Monday, March 23, 2015


Well, it's the final day of the Tree Bird Blog Hop and it's been great fun. 
I enjoyed making the quilt and sharing the tutorial for wonky 9-patch blocks last week.  If you missed it or want to take another look, you can find it HERE!

And I enjoyed sharing some of my bird card collection with you.  I don't have an exact count, but I have close to 800 different cards.  These two are from a group I discovered quite by accident.  They were distributed by the G. E. Marsh Company with their Good Will Soap.  They were located in New England and the product's distribution must have been limited since all the cards I've found have come from that region of the USA.
The copyrights on these are 1888 and 1902.  The artist's name is lost in history but all the cards in the series seem to have been painted by the same person.  These two cards are from the last group offered by the company and included life size illustrations of their eggs and a musical rendering of their song.  The editor of the cards did not attempt the "cedar bird's" song which is described as a "high, thin list" in Peterson's Field Guide (my go-to field guide).  It's interesting to me that they attempted to "write down" the song of the Brown Thrush (we call it a Brown Thrasher today).  They are champion song mimics and some scientists give them credit for knowing several hundred songs.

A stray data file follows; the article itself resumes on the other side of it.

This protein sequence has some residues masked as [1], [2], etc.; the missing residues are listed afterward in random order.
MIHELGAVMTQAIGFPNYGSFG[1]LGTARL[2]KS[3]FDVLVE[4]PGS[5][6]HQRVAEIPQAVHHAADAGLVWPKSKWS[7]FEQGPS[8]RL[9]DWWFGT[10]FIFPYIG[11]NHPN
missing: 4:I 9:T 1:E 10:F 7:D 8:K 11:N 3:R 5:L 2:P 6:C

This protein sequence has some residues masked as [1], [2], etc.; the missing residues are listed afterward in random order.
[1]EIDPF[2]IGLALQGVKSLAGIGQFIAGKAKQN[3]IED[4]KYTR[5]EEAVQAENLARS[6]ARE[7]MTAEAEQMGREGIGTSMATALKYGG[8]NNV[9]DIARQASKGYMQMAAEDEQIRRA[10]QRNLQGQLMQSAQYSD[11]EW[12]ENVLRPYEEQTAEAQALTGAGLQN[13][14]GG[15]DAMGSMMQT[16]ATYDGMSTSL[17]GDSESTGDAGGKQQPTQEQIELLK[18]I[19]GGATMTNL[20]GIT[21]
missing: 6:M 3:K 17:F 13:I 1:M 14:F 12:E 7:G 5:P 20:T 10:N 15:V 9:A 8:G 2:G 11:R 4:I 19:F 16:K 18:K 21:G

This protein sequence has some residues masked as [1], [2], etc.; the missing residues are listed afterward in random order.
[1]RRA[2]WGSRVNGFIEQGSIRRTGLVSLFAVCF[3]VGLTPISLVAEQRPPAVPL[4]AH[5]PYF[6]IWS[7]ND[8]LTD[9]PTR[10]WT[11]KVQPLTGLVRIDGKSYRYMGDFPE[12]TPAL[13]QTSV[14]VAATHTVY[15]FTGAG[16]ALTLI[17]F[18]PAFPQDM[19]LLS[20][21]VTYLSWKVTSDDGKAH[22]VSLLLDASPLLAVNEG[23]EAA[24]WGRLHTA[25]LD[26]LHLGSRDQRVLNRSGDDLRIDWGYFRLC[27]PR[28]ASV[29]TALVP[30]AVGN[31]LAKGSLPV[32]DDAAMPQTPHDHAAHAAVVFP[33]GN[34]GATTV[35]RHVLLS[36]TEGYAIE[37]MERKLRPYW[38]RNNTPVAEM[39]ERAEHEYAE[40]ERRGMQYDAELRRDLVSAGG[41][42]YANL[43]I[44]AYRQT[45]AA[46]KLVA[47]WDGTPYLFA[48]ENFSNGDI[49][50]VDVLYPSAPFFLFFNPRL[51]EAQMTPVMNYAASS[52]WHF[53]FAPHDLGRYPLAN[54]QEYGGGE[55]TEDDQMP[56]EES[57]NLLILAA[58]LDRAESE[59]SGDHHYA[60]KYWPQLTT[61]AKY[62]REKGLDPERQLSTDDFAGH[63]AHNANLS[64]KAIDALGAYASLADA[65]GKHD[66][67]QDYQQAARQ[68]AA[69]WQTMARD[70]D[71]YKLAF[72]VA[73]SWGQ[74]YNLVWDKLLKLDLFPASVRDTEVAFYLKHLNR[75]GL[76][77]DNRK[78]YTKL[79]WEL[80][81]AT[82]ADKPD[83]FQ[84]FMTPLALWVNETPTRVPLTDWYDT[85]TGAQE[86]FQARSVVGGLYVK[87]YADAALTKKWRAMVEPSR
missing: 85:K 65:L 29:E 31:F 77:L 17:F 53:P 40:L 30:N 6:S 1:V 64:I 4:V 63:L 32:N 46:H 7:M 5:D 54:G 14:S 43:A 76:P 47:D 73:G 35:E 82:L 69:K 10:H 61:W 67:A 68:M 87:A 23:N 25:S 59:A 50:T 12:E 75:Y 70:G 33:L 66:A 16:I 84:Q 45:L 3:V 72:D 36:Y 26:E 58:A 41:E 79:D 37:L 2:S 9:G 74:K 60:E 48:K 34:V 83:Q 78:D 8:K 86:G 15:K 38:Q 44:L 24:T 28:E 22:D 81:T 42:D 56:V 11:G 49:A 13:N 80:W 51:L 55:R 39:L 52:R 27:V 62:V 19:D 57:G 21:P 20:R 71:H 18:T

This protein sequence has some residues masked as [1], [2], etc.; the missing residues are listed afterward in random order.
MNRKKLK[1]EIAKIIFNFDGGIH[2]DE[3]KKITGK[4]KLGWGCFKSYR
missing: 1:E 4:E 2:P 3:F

If you read the descriptions on the backs of the cards, they are rather romantic and that is typical of natural history writing in the early 1900's.  The beauty and usefulness of birds was the way to win people over to their admiration and the new breed of conservationists used that strategy extensively during the birth of the movement in this country.

There are still some creative stitchers out there eager to share their creations with all of us, so let's take a look!

 Thanks again to Madame Samm and Lana for all the time and effort they have put into organizing this enjoyable Tree Bird Blog Hop!

Mary Huey

1 comment:

  1. Those are some great cards, Mary. They would make a great applique quilt or a coloring block quilt. Off to visit those blogs- Thanks.